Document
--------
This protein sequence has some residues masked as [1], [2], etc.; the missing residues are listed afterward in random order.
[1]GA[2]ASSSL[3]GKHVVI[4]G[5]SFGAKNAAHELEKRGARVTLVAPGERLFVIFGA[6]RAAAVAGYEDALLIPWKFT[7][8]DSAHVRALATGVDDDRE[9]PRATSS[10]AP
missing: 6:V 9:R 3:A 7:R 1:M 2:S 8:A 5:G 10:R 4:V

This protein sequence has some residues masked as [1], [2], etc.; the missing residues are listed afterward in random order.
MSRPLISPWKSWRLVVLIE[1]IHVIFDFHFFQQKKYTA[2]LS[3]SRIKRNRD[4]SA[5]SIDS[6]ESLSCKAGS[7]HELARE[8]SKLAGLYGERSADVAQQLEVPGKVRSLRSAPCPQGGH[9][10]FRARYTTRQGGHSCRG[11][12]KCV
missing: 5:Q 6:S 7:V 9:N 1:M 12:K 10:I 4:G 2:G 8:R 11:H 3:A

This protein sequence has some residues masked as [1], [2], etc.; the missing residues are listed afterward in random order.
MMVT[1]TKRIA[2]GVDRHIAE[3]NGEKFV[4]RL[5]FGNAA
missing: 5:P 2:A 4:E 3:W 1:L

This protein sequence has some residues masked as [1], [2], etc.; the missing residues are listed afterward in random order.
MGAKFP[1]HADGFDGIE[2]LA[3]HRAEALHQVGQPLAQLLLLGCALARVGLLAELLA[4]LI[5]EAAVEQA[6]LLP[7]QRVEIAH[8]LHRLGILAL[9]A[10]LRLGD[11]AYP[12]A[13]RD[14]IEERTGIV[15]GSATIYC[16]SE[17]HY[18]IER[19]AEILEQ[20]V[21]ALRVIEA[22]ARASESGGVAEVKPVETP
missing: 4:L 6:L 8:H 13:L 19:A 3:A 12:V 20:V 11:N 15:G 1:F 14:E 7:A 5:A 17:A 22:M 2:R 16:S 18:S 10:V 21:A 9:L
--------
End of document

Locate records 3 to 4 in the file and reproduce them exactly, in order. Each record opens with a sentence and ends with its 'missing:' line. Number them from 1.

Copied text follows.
This protein sequence has some residues masked as [1], [2], etc.; the missing residues are listed afterward in random order.
MMVT[1]TKRIA[2]GVDRHIAE[3]NGEKFV[4]RL[5]FGNAA
missing: 5:P 2:A 4:E 3:W 1:L

This protein sequence has some residues masked as [1], [2], etc.; the missing residues are listed afterward in random order.
MGAKFP[1]HADGFDGIE[2]LA[3]HRAEALHQVGQPLAQLLLLGCALARVGLLAELLA[4]LI[5]EAAVEQA[6]LLP[7]QRVEIAH[8]LHRLGILAL[9]A[10]LRLGD[11]AYP[12]A[13]RD[14]IEERTGIV[15]GSATIYC[16]SE[17]HY[18]IER[19]AEILEQ[20]V[21]ALRVIEA[22]ARASESGGVAEVKPVETP
missing: 4:L 6:L 8:H 13:L 19:A 3:A 12:V 20:V 11:N 15:G 1:F 14:E 7:A 5:A 17:A 22:M 2:R 16:S 18:S 10:V 21:A 9:L